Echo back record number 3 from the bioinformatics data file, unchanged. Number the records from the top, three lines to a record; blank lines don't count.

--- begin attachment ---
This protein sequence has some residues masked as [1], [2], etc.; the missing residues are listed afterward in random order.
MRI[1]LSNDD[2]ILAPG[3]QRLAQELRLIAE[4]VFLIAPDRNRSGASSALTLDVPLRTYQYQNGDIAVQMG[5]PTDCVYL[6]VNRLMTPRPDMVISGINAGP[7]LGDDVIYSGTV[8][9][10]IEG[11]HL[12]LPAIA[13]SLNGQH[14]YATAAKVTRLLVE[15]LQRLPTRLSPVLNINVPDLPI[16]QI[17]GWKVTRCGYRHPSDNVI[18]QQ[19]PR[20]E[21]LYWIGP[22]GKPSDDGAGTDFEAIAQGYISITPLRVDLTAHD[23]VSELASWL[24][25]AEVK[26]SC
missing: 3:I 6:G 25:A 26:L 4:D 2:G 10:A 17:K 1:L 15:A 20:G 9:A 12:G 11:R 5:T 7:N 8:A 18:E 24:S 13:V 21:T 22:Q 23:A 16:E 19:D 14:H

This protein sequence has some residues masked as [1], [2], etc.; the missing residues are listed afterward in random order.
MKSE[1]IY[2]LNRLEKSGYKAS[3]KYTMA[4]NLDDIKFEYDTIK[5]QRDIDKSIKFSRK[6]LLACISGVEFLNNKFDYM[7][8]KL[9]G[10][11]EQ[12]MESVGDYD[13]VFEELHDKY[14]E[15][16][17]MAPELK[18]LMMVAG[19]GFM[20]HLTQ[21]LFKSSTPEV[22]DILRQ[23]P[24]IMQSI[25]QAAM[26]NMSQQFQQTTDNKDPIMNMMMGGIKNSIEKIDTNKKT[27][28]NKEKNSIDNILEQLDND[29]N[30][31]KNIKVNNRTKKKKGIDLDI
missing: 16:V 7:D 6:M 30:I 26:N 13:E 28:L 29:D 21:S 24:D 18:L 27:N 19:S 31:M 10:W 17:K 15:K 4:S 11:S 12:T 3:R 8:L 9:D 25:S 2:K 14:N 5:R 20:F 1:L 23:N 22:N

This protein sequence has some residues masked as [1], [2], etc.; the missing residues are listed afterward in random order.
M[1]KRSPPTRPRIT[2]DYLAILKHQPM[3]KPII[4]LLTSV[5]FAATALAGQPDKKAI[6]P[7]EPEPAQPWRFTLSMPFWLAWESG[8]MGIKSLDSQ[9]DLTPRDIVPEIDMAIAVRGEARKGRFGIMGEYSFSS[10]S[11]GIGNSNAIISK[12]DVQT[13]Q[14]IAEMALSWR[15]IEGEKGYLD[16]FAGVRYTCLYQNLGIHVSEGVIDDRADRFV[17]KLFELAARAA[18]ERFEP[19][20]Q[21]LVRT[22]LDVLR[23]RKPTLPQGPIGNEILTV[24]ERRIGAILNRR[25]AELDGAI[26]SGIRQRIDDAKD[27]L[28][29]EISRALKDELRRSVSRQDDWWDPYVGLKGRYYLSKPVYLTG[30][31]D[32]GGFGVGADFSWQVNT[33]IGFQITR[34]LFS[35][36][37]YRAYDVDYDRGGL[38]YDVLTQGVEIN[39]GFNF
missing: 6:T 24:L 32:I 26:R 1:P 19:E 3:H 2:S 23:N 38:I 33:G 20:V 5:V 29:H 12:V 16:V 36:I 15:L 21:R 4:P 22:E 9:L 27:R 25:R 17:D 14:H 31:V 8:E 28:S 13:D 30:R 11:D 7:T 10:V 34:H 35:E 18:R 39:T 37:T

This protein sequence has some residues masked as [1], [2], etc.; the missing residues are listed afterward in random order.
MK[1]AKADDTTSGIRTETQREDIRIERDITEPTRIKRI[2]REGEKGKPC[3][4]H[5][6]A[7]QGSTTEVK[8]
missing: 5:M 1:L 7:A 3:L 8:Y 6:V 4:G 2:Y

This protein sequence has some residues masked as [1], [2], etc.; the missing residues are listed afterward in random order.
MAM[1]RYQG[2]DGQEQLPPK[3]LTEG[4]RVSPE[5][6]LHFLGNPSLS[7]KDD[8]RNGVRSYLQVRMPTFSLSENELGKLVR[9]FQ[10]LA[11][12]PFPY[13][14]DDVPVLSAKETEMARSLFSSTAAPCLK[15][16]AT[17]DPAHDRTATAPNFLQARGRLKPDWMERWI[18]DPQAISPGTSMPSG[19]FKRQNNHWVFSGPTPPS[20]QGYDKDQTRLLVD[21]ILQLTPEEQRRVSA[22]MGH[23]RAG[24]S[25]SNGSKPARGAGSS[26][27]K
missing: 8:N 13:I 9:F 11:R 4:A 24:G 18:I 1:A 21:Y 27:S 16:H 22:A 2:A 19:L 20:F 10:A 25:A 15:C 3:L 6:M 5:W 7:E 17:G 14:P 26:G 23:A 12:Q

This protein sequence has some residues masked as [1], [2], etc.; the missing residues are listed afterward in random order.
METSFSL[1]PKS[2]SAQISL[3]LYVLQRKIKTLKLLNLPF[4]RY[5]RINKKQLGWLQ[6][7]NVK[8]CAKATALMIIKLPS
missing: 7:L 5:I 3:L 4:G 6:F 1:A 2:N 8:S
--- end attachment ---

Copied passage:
This protein sequence has some residues masked as [1], [2], etc.; the missing residues are listed afterward in random order.
M[1]KRSPPTRPRIT[2]DYLAILKHQPM[3]KPII[4]LLTSV[5]FAATALAGQPDKKAI[6]P[7]EPEPAQPWRFTLSMPFWLAWESG[8]MGIKSLDSQ[9]DLTPRDIVPEIDMAIAVRGEARKGRFGIMGEYSFSS[10]S[11]GIGNSNAIISK[12]DVQT[13]Q[14]IAEMALSWR[15]IEGEKGYLD[16]FAGVRYTCLYQNLGIHVSEGVIDDRADRFV[17]KLFELAARAA[18]ERFEP[19][20]Q[21]LVRT[22]LDVLR[23]RKPTLPQGPIGNEILTV[24]ERRIGAILNRR[25]AELDGAI[26]SGIRQRIDDAKD[27]L[28][29]EISRALKDELRRSVSRQDDWWDPYVGLKGRYYLSKPVYLTG[30][31]D[32]GGFGVGADFSWQVNT[33]IGFQITR[34]LFS[35][36][37]YRAYDVDYDRGGL[38]YDVLTQGVEIN[39]GFNF
missing: 6:T 24:L 32:I 26:R 1:P 19:E 3:H 2:S 23:N 38:I 33:G 20:V 5:V 29:H 12:V 16:V 36:I 15:L 21:R 4:P 22:E 9:L 27:R 25:R 17:D 14:H 31:V 8:E 28:S 13:D 30:R 11:D 7:T 10:V 34:H 35:E 18:R 39:T 37:T